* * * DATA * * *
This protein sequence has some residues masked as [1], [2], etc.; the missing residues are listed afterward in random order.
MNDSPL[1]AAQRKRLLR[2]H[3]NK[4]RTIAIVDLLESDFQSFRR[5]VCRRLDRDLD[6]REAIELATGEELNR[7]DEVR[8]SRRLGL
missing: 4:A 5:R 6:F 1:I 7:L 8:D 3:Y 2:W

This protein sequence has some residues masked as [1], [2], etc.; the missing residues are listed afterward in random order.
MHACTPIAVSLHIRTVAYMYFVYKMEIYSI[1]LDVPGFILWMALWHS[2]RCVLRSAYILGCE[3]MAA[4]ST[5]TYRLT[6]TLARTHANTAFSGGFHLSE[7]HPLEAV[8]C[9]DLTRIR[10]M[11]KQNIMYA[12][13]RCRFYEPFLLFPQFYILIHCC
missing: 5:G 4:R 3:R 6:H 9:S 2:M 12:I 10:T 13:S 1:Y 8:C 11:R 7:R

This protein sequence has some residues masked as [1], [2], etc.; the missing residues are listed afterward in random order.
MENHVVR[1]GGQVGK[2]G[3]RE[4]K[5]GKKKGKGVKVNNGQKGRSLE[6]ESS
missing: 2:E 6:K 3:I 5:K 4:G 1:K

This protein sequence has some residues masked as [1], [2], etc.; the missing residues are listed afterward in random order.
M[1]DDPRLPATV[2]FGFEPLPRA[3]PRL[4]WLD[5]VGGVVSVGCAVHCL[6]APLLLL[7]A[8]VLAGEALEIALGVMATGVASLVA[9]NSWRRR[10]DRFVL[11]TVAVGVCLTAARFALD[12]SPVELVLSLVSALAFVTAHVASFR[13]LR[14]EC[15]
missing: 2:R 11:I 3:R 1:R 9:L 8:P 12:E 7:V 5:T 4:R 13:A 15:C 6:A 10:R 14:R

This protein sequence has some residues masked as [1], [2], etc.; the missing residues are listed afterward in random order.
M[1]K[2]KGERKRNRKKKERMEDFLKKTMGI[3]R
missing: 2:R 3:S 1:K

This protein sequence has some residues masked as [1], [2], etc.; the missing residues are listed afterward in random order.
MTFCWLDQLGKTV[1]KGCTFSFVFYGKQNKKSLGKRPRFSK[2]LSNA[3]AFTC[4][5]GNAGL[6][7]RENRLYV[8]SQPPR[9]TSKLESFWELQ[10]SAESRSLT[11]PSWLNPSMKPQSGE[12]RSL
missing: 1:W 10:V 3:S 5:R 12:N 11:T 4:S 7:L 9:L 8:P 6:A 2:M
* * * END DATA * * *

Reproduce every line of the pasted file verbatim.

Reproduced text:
This protein sequence has some residues masked as [1], [2], etc.; the missing residues are listed afterward in random order.
MNDSPL[1]AAQRKRLLR[2]H[3]NK[4]RTIAIVDLLESDFQSFRR[5]VCRRLDRDLD[6]REAIELATGEELNR[7]DEVR[8]SRRLGL
missing: 4:A 5:R 6:F 1:I 7:L 8:D 3:Y 2:W

This protein sequence has some residues masked as [1], [2], etc.; the missing residues are listed afterward in random order.
MHACTPIAVSLHIRTVAYMYFVYKMEIYSI[1]LDVPGFILWMALWHS[2]RCVLRSAYILGCE[3]MAA[4]ST[5]TYRLT[6]TLARTHANTAFSGGFHLSE[7]HPLEAV[8]C[9]DLTRIR[10]M[11]KQNIMYA[12][13]RCRFYEPFLLFPQFYILIHCC
missing: 5:G 4:R 3:R 6:H 9:S 2:M 12:I 10:T 13:S 1:Y 8:C 11:R 7:R

This protein sequence has some residues masked as [1], [2], etc.; the missing residues are listed afterward in random order.
MENHVVR[1]GGQVGK[2]G[3]RE[4]K[5]GKKKGKGVKVNNGQKGRSLE[6]ESS
missing: 2:E 6:K 3:I 5:K 4:G 1:K

This protein sequence has some residues masked as [1], [2], etc.; the missing residues are listed afterward in random order.
M[1]DDPRLPATV[2]FGFEPLPRA[3]PRL[4]WLD[5]VGGVVSVGCAVHCL[6]APLLLL[7]A[8]VLAGEALEIALGVMATGVASLVA[9]NSWRRR[10]DRFVL[11]TVAVGVCLTAARFALD[12]SPVELVLSLVSALAFVTAHVASFR[13]LR[14]EC[15]
missing: 2:R 11:I 3:R 1:R 9:L 8:P 12:E 7:V 5:T 4:R 13:A 15:C 6:A 10:R 14:R

This protein sequence has some residues masked as [1], [2], etc.; the missing residues are listed afterward in random order.
M[1]K[2]KGERKRNRKKKERMEDFLKKTMGI[3]R
missing: 2:R 3:S 1:K

This protein sequence has some residues masked as [1], [2], etc.; the missing residues are listed afterward in random order.
MTFCWLDQLGKTV[1]KGCTFSFVFYGKQNKKSLGKRPRFSK[2]LSNA[3]AFTC[4][5]GNAGL[6][7]RENRLYV[8]SQPPR[9]TSKLESFWELQ[10]SAESRSLT[11]PSWLNPSMKPQSGE[12]RSL
missing: 1:W 10:V 3:S 5:R 12:N 11:T 4:S 7:L 9:L 8:P 6:A 2:M